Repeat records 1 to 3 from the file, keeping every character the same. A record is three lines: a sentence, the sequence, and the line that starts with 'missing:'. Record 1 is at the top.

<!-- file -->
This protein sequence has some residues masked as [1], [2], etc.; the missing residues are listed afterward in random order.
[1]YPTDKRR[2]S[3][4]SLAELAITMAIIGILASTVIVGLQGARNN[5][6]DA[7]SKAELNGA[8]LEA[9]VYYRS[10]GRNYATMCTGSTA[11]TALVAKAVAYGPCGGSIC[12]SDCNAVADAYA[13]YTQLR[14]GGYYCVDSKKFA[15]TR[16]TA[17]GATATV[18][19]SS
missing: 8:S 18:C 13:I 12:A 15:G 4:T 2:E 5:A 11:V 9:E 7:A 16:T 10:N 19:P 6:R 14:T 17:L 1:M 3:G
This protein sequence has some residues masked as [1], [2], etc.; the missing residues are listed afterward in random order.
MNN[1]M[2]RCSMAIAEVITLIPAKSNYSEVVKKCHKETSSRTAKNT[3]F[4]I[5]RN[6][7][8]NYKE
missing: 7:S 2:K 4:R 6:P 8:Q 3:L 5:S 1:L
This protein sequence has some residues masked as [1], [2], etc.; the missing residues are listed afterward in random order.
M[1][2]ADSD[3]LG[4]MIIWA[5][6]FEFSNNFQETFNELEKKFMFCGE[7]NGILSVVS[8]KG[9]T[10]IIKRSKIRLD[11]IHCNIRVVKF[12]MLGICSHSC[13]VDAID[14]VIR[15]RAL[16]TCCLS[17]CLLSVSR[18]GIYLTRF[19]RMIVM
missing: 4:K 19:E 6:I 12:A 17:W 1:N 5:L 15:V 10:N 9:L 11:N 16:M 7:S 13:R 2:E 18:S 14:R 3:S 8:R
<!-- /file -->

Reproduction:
This protein sequence has some residues masked as [1], [2], etc.; the missing residues are listed afterward in random order.
[1]YPTDKRR[2]S[3][4]SLAELAITMAIIGILASTVIVGLQGARNN[5][6]DA[7]SKAELNGA[8]LEA[9]VYYRS[10]GRNYATMCTGSTA[11]TALVAKAVAYGPCGGSIC[12]SDCNAVADAYA[13]YTQLR[14]GGYYCVDSKKFA[15]TR[16]TA[17]GATATV[18][19]SS
missing: 8:S 18:C 13:I 12:A 15:G 4:T 2:E 5:A 11:V 9:E 7:A 16:T 10:N 19:P 6:R 14:T 17:L 1:M 3:G
This protein sequence has some residues masked as [1], [2], etc.; the missing residues are listed afterward in random order.
MNN[1]M[2]RCSMAIAEVITLIPAKSNYSEVVKKCHKETSSRTAKNT[3]F[4]I[5]RN[6][7][8]NYKE
missing: 7:S 2:K 4:R 6:P 8:Q 3:L 5:S 1:L
This protein sequence has some residues masked as [1], [2], etc.; the missing residues are listed afterward in random order.
M[1][2]ADSD[3]LG[4]MIIWA[5][6]FEFSNNFQETFNELEKKFMFCGE[7]NGILSVVS[8]KG[9]T[10]IIKRSKIRLD[11]IHCNIRVVKF[12]MLGICSHSC[13]VDAID[14]VIR[15]RAL[16]TCCLS[17]CLLSVSR[18]GIYLTRF[19]RMIVM
missing: 4:K 19:E 6:I 12:A 17:W 1:N 5:L 15:V 10:N 9:L 11:N 16:M 7:S 13:R 2:E 18:S 14:R 3:S 8:R